Galleon Ex-Trader Zvi Goffer, Brother Plead Not Guilty to New Indictment
Galleon Group LLC trader Zvi Goffer, accused of leading one of three insider-trading rings that are the subject of a U.S. probe, pleaded not guilty to new federal charges in an amended indictment.
Goffer and his brother Emanuel Goffer, along with Craig Drimal and Michael Kimelman, today entered not guilty pleas to the new indictment filed by the U.S. on April 7.
U.S. District Judge Richard Sullivan in New York granted defense lawyers’ request for a one-week delay in the trial, which was originally set to begin May 9. The attorneys said they needed time to review evidence because of the new charges.
“I’m not persuaded that a lengthy adjournment is appropriate,” Sullivan told the lawyers, some whom asked for a two-month delay. “It seems an awful lot of what happens in trial preparation happens in the month before trial.”
Prosecutors filed a superseding indictment against five defendants. All the defendants were traders, except for Jason Goldfarb, who is a lawyer. Sullivan said Goldfarb wasn’t in court today because of a religious observance.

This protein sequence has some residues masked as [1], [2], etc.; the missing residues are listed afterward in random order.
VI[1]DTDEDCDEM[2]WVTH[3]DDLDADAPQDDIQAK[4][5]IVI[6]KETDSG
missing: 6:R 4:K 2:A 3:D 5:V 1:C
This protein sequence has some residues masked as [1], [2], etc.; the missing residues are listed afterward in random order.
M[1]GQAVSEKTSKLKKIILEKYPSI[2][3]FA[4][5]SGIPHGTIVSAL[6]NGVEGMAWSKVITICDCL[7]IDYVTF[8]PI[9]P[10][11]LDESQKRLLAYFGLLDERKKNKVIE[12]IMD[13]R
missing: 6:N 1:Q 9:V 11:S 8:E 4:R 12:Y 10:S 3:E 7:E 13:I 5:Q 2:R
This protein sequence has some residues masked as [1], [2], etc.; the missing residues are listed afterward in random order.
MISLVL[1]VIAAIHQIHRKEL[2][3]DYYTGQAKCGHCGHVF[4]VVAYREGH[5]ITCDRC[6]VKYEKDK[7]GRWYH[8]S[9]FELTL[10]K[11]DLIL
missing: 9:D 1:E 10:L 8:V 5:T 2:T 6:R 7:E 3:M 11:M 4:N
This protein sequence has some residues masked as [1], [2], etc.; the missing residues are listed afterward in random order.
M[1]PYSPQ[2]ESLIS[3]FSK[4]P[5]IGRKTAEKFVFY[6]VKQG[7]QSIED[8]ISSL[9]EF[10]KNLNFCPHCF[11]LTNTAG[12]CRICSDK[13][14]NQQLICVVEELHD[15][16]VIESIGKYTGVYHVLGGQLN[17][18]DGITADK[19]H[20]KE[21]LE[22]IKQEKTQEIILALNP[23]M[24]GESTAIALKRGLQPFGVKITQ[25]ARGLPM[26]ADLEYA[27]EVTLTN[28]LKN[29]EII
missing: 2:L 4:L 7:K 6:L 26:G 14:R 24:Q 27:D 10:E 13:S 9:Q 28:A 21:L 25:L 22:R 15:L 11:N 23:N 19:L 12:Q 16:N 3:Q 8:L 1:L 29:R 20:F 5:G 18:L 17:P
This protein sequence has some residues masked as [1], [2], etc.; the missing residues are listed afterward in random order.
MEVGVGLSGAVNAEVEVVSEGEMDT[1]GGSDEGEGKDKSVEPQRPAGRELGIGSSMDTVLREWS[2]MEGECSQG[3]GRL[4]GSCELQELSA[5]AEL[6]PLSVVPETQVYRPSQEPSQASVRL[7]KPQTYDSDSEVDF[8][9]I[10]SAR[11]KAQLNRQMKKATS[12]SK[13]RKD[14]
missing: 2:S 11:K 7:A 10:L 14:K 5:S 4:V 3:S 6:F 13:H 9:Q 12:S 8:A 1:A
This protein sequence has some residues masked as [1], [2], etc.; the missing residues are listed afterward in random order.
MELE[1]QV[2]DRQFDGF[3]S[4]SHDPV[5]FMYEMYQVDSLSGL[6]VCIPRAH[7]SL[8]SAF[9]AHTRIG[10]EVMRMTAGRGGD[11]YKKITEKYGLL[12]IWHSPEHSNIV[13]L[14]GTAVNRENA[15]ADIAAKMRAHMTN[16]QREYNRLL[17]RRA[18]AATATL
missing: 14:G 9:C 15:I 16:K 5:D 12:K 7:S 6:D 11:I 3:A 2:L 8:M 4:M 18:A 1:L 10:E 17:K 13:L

The indictment added new charges of securities fraud against Zvi Goffer, who now faces two counts of conspiracy and 12 counts of securities fraud. It also removed as defendants David Plate, a former trader at Schottenfeld Group LLC, and Arthur Cutillo, who was a lawyer at the firm Ropes & Gray LLP. Plate pleaded guilty in July while Cutillo pleaded guilty Jan. 14.
Sullivan today rejected a bid by defense lawyers to dismiss the new indictment.
“I don’t think that the superseding indictment, no matter how much people don’t like it, there’s virtually no authorization to do that,” the judge said.
Prosecutors said the Goffer ring traded on stock tips originating from lawyers at Ropes & Gray in New York and from Gautham Shankar, an ex-trader at New York-based Schottenfeld.
Zvi Goffer, the founder of Incremental Capital LLC, was part of the second wave of cases made by the FBI and Manhattan U.S. Attorney Preet Bharara in 2009 after Galleon co-founder Raj Rajaratnam’s arrest on insider-trading charges. The U.S. placed Zvi Goffer at the center of the scheme and claimed his accomplices called him “Octopussy,” a reference to the 1983 James Bond movie, because of his many sources of information.
Zvi Goffer’s lawyers dispute the characterization.
Zvi Goffer has frequently attended the Manhattan Federal Court trial of Galleon’s Rajaratnam. Closing arguments are scheduled to begin in that case tomorrow. Rajaratnam has pleaded not guilty, claiming his stock purchases were the result of legitimate research.
The case is U.S. v. Goffer, 10-cr-00056, U.S. District Court, Southern District of New York (Manhattan).
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